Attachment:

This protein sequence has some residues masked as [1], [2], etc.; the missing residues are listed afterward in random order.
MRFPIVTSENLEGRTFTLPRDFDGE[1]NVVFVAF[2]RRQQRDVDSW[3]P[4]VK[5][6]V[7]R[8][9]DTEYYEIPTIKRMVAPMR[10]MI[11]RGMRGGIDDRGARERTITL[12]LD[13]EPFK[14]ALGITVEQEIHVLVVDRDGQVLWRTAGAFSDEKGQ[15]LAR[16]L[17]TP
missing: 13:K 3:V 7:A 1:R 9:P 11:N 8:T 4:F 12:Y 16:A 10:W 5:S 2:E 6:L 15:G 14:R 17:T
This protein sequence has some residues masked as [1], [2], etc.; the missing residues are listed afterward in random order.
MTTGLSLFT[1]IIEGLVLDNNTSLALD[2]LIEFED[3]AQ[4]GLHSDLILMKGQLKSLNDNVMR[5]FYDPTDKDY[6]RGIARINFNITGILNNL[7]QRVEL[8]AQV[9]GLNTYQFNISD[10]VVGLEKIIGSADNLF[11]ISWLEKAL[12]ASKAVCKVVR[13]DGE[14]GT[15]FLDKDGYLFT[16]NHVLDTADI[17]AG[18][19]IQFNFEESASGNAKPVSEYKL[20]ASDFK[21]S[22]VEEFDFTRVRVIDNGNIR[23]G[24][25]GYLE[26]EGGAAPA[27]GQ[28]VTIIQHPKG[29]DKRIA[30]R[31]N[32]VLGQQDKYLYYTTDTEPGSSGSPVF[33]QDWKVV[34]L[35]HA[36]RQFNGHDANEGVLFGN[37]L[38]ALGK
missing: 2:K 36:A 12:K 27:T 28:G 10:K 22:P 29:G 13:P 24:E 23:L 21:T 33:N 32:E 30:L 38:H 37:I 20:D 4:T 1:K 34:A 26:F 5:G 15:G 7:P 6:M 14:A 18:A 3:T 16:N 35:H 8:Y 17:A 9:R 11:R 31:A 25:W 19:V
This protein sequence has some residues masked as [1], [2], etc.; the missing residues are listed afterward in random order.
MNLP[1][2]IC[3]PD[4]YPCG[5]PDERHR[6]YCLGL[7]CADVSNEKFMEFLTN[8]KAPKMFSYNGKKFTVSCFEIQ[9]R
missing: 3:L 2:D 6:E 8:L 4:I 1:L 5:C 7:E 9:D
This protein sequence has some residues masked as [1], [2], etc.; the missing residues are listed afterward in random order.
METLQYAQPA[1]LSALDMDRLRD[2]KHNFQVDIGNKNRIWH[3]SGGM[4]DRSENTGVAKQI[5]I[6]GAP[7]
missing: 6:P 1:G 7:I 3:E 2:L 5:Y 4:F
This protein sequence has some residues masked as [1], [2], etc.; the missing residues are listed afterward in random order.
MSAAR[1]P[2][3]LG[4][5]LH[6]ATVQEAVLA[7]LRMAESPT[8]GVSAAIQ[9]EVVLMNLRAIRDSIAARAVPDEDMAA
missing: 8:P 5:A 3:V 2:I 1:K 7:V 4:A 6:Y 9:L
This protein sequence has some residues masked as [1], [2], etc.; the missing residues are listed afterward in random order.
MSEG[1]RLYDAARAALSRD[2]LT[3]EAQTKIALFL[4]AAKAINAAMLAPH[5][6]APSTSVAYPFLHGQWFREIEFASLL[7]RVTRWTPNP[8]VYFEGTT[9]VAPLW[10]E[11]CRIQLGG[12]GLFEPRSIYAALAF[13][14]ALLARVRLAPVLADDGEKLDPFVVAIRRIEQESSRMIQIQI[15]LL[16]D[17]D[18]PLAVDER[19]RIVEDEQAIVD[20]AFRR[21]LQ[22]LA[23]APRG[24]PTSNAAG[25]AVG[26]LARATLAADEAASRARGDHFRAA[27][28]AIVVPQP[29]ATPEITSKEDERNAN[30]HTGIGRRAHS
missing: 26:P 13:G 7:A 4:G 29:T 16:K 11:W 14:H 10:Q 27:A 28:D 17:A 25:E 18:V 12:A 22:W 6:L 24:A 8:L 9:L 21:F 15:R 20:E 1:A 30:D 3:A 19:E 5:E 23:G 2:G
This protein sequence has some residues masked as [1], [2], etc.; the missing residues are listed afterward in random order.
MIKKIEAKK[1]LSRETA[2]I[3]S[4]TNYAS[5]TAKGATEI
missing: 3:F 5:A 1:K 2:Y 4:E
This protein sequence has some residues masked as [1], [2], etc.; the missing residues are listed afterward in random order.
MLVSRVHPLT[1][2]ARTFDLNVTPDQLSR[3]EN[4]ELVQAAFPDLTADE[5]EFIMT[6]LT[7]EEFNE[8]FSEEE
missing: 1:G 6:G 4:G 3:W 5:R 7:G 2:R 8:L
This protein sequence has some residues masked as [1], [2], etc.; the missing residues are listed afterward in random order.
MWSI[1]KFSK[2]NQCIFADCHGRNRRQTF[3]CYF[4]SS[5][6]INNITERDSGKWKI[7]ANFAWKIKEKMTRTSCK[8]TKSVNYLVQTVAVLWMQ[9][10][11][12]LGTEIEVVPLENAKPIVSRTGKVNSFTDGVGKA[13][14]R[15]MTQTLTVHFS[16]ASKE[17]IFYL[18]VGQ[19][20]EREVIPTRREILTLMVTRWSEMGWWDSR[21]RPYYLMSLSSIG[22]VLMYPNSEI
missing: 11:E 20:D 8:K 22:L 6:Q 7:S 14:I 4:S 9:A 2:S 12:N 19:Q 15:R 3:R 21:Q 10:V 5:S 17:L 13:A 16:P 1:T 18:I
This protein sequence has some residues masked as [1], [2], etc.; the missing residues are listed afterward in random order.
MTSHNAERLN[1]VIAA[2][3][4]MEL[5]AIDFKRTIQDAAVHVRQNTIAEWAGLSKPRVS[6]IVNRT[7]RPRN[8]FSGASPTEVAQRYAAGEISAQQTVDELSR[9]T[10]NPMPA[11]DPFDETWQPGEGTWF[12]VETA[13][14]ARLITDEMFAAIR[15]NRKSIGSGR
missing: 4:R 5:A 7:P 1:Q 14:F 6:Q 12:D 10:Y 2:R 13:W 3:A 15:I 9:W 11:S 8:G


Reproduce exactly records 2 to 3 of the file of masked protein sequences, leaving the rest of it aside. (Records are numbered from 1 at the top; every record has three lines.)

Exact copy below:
This protein sequence has some residues masked as [1], [2], etc.; the missing residues are listed afterward in random order.
MTTGLSLFT[1]IIEGLVLDNNTSLALD[2]LIEFED[3]AQ[4]GLHSDLILMKGQLKSLNDNVMR[5]FYDPTDKDY[6]RGIARINFNITGILNNL[7]QRVEL[8]AQV[9]GLNTYQFNISD[10]VVGLEKIIGSADNLF[11]ISWLEKAL[12]ASKAVCKVVR[13]DGE[14]GT[15]FLDKDGYLFT[16]NHVLDTADI[17]AG[18][19]IQFNFEESASGNAKPVSEYKL[20]ASDFK[21]S[22]VEEFDFTRVRVIDNGNIR[23]G[24][25]GYLE[26]EGGAAPA[27]GQ[28]VTIIQHPKG[29]DKRIA[30]R[31]N[32]VLGQQDKYLYYTTDTEPGSSGSPVF[33]QDWKVV[34]L[35]HA[36]RQFNGHDANEGVLFGN[37]L[38]ALGK
missing: 2:K 36:A 12:K 27:T 28:G 10:K 22:P 29:G 13:P 24:E 23:L 21:T 33:N 32:E 30:L 38:H 37:I 20:D 4:T 1:K 34:A 26:F 5:G 15:G 7:P 6:M 14:A 18:A 3:T 16:N 35:H 8:Y 17:A 9:R 11:R 31:A 25:W 19:V
This protein sequence has some residues masked as [1], [2], etc.; the missing residues are listed afterward in random order.
MNLP[1][2]IC[3]PD[4]YPCG[5]PDERHR[6]YCLGL[7]CADVSNEKFMEFLTN[8]KAPKMFSYNGKKFTVSCFEIQ[9]R
missing: 3:L 2:D 6:E 8:L 4:I 1:L 5:C 7:E 9:D